Working In A Gym Helped Me Changed My Perspective Amanda’s Spoonie Story

I have been a chronic illness warrior since I was 4 years old and now I’m almost 30. It’s been a long road. First, I was diagnosed with Juvenile Rheumatoid Arthritis, which then was complicated by Lyme Disease contracted in my early teens but not diagnosed until a decade later. Finally, in the last 3 years I have been diagnosed with Postural Orthostatic Tachycardia Syndrome and Ehlers Danlos Syndrome. Crossing my fingers that’s everything diagnosed!

Watching The Other Kids

Growing up I fought back a lot of bitterness and resentment as I watched the other kids, teens, and twenty-somethings living their lives. I wanted to play sports, go out dancing and drinking, get a job I loved, or at the very least not need crutches and pills to get through my day.

Growing up I fought back a lot of bitterness and resentment as I watched the other kids, teens, and twenty-somethings living their lives.

I spent decades shuffling from doctor to doctor and doing what they said, thinking of my body as a malevolent adversary more with each passing year. 

Changing My Perspective

Three years ago I got a job at a gym during a period of remission. As I learned about fitness and got deep into the strength athlete world I began to shift how I thought of my sick person lifestyle. Surrounded by people who did their PT, stuck to their diets, and took their supplements with religious intensity, I no longer felt alone. Here was a mindset I understood and, although my results didn’t look like an athlete’s, the similarity in lifestyle began to change my perspective.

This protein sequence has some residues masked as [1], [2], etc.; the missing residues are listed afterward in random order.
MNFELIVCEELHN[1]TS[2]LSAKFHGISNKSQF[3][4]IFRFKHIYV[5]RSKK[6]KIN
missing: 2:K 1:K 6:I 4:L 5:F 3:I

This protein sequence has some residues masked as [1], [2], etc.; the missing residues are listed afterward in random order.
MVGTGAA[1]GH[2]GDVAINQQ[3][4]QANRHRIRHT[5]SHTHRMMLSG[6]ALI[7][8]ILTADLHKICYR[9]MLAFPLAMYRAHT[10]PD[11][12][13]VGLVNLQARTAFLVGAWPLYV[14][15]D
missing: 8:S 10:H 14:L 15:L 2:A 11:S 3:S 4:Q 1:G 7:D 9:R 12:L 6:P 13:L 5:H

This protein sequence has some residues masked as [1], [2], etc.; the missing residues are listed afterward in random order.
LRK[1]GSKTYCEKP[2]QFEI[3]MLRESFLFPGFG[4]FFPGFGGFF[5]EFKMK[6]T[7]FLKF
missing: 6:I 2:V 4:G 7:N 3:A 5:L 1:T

There was a mindset I understood and, although my results didn't look like an athlete's, the similarity in lifestyle began to change my perspective.

Today, in recovery from one of the worst flares of my life, I balance my time between napping and gym-going. I lift weights and use a cane. I take creatine and also NSAIDs. My diet is dictated by painful digestion and I also count my macros. For the first time in my life I see my body as, at worst, a project I’m working on and, at best, my teammate in life.

The Athlete’s Approach

The athlete’s approach to chronic illness hasn’t solved all my problems. When I’m in pain for days on end I still sink into a stupor of depression. I still hate the choices I make to miss important events with my friends or give up a job I love because of my health. I may never be able to have children or pursue a high-powered successful career. But this new mindset has given me a rope to hold onto in the dark days.

On Instagram I follow a mix of powerlifters and spoonies. I find I have connections to both groups. I write meal plans and teach yoga for athletes and coach spoonies on managing their energy levels in flares and during recovery periods. I get to learn new ways to activate my quads before a squat from a powerlifter and then scroll a bit more for a new way to use turmeric to reduce inflammation from a spoonie. It’s a beautiful meeting of the worlds of sport and sickness and I’m learning to find the balance.

It Is Possible!!